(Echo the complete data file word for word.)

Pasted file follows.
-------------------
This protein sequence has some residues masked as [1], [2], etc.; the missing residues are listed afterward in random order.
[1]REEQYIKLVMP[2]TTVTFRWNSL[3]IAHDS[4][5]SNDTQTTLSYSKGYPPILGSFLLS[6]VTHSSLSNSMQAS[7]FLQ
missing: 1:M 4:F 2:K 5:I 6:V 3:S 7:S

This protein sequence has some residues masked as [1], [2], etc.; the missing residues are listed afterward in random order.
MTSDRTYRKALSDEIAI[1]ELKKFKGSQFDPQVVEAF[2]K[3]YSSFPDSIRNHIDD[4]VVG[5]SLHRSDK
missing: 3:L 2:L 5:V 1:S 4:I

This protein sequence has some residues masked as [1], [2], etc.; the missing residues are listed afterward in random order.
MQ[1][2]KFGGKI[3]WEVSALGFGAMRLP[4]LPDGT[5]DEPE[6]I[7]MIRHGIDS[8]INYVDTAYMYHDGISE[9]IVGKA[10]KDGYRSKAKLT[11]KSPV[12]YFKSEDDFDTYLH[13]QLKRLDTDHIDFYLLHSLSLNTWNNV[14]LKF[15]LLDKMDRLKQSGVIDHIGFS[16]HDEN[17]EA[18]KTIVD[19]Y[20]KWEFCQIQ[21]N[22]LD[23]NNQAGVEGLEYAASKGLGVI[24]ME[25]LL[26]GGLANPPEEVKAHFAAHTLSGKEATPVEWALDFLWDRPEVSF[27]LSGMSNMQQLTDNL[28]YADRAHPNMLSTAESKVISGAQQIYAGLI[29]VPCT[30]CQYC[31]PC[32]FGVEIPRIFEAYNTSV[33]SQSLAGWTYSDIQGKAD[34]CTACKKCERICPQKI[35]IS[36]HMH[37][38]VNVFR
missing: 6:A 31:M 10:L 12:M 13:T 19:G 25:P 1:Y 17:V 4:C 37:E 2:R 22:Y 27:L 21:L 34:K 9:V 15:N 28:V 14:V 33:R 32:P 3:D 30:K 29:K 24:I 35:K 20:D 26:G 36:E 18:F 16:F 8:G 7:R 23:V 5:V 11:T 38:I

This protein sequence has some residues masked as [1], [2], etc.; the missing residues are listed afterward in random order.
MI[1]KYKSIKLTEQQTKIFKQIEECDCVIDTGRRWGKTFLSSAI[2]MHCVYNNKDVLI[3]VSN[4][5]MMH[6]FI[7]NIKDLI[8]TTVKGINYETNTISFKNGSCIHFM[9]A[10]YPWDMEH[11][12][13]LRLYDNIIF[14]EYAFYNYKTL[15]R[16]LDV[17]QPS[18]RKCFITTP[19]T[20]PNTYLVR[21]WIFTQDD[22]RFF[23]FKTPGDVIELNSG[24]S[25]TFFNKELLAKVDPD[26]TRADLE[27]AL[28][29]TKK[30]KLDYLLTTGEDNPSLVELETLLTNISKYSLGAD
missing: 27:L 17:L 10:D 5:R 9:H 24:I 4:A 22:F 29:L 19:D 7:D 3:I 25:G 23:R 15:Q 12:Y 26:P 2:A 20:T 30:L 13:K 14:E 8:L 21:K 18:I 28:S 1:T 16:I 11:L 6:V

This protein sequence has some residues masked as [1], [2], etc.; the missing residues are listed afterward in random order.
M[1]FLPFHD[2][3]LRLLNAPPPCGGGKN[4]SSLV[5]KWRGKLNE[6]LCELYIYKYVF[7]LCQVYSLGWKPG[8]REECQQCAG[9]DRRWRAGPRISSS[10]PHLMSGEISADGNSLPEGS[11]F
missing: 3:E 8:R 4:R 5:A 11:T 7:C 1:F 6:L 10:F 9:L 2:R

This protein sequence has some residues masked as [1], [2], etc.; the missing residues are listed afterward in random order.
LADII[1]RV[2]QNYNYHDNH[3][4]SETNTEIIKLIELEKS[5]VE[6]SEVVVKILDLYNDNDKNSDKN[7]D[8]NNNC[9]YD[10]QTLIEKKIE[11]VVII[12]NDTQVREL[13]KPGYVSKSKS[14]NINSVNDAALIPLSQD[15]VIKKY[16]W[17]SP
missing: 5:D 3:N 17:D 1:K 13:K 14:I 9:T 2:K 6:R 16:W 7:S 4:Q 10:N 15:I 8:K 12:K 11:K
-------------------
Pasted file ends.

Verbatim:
This protein sequence has some residues masked as [1], [2], etc.; the missing residues are listed afterward in random order.
[1]REEQYIKLVMP[2]TTVTFRWNSL[3]IAHDS[4][5]SNDTQTTLSYSKGYPPILGSFLLS[6]VTHSSLSNSMQAS[7]FLQ
missing: 1:M 4:F 2:K 5:I 6:V 3:S 7:S

This protein sequence has some residues masked as [1], [2], etc.; the missing residues are listed afterward in random order.
MTSDRTYRKALSDEIAI[1]ELKKFKGSQFDPQVVEAF[2]K[3]YSSFPDSIRNHIDD[4]VVG[5]SLHRSDK
missing: 3:L 2:L 5:V 1:S 4:I

This protein sequence has some residues masked as [1], [2], etc.; the missing residues are listed afterward in random order.
MQ[1][2]KFGGKI[3]WEVSALGFGAMRLP[4]LPDGT[5]DEPE[6]I[7]MIRHGIDS[8]INYVDTAYMYHDGISE[9]IVGKA[10]KDGYRSKAKLT[11]KSPV[12]YFKSEDDFDTYLH[13]QLKRLDTDHIDFYLLHSLSLNTWNNV[14]LKF[15]LLDKMDRLKQSGVIDHIGFS[16]HDEN[17]EA[18]KTIVD[19]Y[20]KWEFCQIQ[21]N[22]LD[23]NNQAGVEGLEYAASKGLGVI[24]ME[25]LL[26]GGLANPPEEVKAHFAAHTLSGKEATPVEWALDFLWDRPEVSF[27]LSGMSNMQQLTDNL[28]YADRAHPNMLSTAESKVISGAQQIYAGLI[29]VPCT[30]CQYC[31]PC[32]FGVEIPRIFEAYNTSV[33]SQSLAGWTYSDIQGKAD[34]CTACKKCERICPQKI[35]IS[36]HMH[37][38]VNVFR
missing: 6:A 31:M 10:L 12:M 13:T 19:G 25:P 1:Y 17:V 4:C 37:E 2:R 22:Y 27:L 21:L 34:K 9:V 15:N 28:V 14:V 33:R 32:P 3:D 30:K 29:K 24:I 35:K 20:D 26:G 36:E 18:F 16:F 8:G 7:R 23:V 5:V 11:T 38:I

This protein sequence has some residues masked as [1], [2], etc.; the missing residues are listed afterward in random order.
MI[1]KYKSIKLTEQQTKIFKQIEECDCVIDTGRRWGKTFLSSAI[2]MHCVYNNKDVLI[3]VSN[4][5]MMH[6]FI[7]NIKDLI[8]TTVKGINYETNTISFKNGSCIHFM[9]A[10]YPWDMEH[11][12][13]LRLYDNIIF[14]EYAFYNYKTL[15]R[16]LDV[17]QPS[18]RKCFITTP[19]T[20]PNTYLVR[21]WIFTQDD[22]RFF[23]FKTPGDVIELNSG[24]S[25]TFFNKELLAKVDPD[26]TRADLE[27]AL[28][29]TKK[30]KLDYLLTTGEDNPSLVELETLLTNISKYSLGAD
missing: 27:L 17:L 10:D 5:R 9:H 24:I 4:A 22:F 29:L 19:D 7:D 3:I 25:G 23:R 15:Q 12:Y 26:P 2:A 20:T 30:L 13:K 14:E 8:L 21:K 18:I 28:S 1:T 16:I 11:L 6:V

This protein sequence has some residues masked as [1], [2], etc.; the missing residues are listed afterward in random order.
M[1]FLPFHD[2][3]LRLLNAPPPCGGGKN[4]SSLV[5]KWRGKLNE[6]LCELYIYKYVF[7]LCQVYSLGWKPG[8]REECQQCAG[9]DRRWRAGPRISSS[10]PHLMSGEISADGNSLPEGS[11]F
missing: 3:E 8:R 4:R 5:A 11:T 7:C 1:F 6:L 10:F 9:L 2:R

This protein sequence has some residues masked as [1], [2], etc.; the missing residues are listed afterward in random order.
LADII[1]RV[2]QNYNYHDNH[3][4]SETNTEIIKLIELEKS[5]VE[6]SEVVVKILDLYNDNDKNSDKN[7]D[8]NNNC[9]YD[10]QTLIEKKIE[11]VVII[12]NDTQVREL[13]KPGYVSKSKS[14]NINSVNDAALIPLSQD[15]VIKKY[16]W[17]SP
missing: 5:D 3:N 17:D 1:K 13:K 14:I 9:T 2:K 6:R 16:W 7:S 4:Q 10:N 15:I 8:K 12:K 11:K